Hello there, and thanks for asking a fun question.
There actually IS a formalized process for suggesting a new place name
for an unnamed piece of the landscape. There are also some
less-formal factors to take into consideration. Let?s take them one
at a time.
The formal place-name authority in the United States is the U.S. Board
on Geographic Names (some bureaucratic titles are very clear-cut,
You can visit the Board?s website at:
where you?ll find a brief introduction:
The U.S. Board on Geographic Names (BGN) is a Federal body created in
1890 and established in its present form by Public Law in 1947.
Comprised of representatives of Federal agencies, appointed for 2-year
terms, the Board is authorized to establish and maintain uniform
geographic name usage throughout the Federal Government. Sharing its
responsibilities with the Secretary of the Interior, the Board has
developed principles, policies, and procedures governing the use of
both domestic and foreign geographic names as well as underseas and
Antarctic feature names. Although established to serve the Federal
Government as a central authority to which all name problems, name
inquiries, and new name proposals can be directed, the Board also
plays a similar role for the general public.
The next section on the page deals directly with the topic of your question:
Propose a new name or a name change
Any person or organization, public or private, may make inquiries or
request the Board to render formal decisions on proposed new names,
proposed name changes, or names that are in conflict.
So....just click on the ?Propose a new name...? link, and you?re in
business. The link takes you to:
Domestic Geographic Name Proposal - U.S. Board on Geographic Names
Use the online form to propose a geographic feature name, suggest a
name change, or indicate that a name is incorrectly applied or view
and print the proposal form in PDF format.
The form itself is fairly straightforward, asking for a bit of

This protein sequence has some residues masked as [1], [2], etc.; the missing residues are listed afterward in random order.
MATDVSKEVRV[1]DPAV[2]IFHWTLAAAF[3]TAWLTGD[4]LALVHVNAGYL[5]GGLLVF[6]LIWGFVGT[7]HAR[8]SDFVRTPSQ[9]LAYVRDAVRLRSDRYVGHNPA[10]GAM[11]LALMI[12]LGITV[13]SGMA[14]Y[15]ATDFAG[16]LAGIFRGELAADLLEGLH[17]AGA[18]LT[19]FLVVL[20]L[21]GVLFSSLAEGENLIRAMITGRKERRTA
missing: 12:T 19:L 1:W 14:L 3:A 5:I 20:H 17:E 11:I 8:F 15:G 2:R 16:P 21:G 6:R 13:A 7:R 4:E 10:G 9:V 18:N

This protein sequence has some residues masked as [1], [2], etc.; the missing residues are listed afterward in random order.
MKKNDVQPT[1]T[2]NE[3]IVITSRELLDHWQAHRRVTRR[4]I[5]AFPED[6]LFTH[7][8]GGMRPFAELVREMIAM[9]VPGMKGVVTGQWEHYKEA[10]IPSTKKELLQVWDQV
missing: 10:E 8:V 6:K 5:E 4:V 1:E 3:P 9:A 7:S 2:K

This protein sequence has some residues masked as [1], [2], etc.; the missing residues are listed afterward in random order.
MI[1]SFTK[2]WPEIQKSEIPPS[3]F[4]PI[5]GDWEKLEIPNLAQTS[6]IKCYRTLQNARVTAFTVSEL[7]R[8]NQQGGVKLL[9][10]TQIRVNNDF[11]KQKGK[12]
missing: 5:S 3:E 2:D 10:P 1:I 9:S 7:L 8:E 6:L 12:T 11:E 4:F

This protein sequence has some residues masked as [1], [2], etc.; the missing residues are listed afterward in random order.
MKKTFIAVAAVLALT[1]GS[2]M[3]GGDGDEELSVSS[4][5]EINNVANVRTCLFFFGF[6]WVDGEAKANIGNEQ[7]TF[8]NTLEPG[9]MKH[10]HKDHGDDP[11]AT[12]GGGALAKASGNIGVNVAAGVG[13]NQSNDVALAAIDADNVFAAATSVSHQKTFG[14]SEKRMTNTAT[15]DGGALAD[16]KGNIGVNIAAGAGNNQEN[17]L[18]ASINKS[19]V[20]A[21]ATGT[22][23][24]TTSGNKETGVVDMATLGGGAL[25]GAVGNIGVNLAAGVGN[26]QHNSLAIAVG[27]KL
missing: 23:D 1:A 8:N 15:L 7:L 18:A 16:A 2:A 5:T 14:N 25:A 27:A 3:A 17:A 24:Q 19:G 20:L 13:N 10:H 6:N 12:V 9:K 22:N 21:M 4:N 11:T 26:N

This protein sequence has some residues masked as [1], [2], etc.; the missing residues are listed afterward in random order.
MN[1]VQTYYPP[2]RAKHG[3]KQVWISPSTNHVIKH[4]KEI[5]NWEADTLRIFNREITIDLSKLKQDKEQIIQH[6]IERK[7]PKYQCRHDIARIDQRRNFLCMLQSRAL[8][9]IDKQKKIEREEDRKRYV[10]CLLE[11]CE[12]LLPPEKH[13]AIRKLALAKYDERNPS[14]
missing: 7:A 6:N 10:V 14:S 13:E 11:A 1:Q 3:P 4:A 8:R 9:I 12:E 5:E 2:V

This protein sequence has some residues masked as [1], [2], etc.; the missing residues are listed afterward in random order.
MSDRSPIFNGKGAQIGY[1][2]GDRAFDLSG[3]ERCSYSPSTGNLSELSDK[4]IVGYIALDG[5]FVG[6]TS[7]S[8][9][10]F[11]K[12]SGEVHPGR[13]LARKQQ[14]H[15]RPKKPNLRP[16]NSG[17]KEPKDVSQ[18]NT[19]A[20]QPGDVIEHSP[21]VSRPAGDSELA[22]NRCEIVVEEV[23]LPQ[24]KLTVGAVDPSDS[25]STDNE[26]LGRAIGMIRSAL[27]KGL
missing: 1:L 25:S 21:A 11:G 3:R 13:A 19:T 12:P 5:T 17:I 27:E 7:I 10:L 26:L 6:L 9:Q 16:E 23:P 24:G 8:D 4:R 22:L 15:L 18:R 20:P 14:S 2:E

history, geographic information, local usage, etc. Fill it out, keep
your fingers, crossed, and you may find future maps showing the island
with the name of your choosing.
Now...for the informal part of the process.
It doesn?t take a very detailed reading of the above form to recognize
that the Board is sensitive to -- and responsive to -- local usage.
To the extent that a name is in use at all in a local area, that will
carry a good deal of weight with the naming Board.
This suggests to me that the comments you received below are worth
considering. Any steps you can take to ?name? the island, and get the
name into local usage will certainly increase the odds that your name
will be accepted by the Board.
One of the fastest ways to do this might be to involve the local
media. Write a letter to the local paper casually dropping the ?name?
of the island into the letter. Perhaps a newspaper, radio or TV will
take an interest in your naming quest and do a story on your efforts.
A local government resolution (Whereas the islands of Fox River are a
valuable blah, blah, blah, ...) could also be a step in the right
Any organizational support you could get for the name would be
important (Boy Scouts, Chamber of Commerce, BPOE...whoever else is
active in the Fox River community).
Some semi-official looking signage on the island would also be a plus,
I would think.
I?m sure you?ll think of other opportunities as well. The trick is to
create some local momentum, and the apply for a formal name to the
U.S. Board on Geographic Names. Don?t hesitate to call the Board
directly at (703)-648-4544 to ask them for additional factors to
consider in submitting the best possible application.
Good luck. Let us know how it all turns out.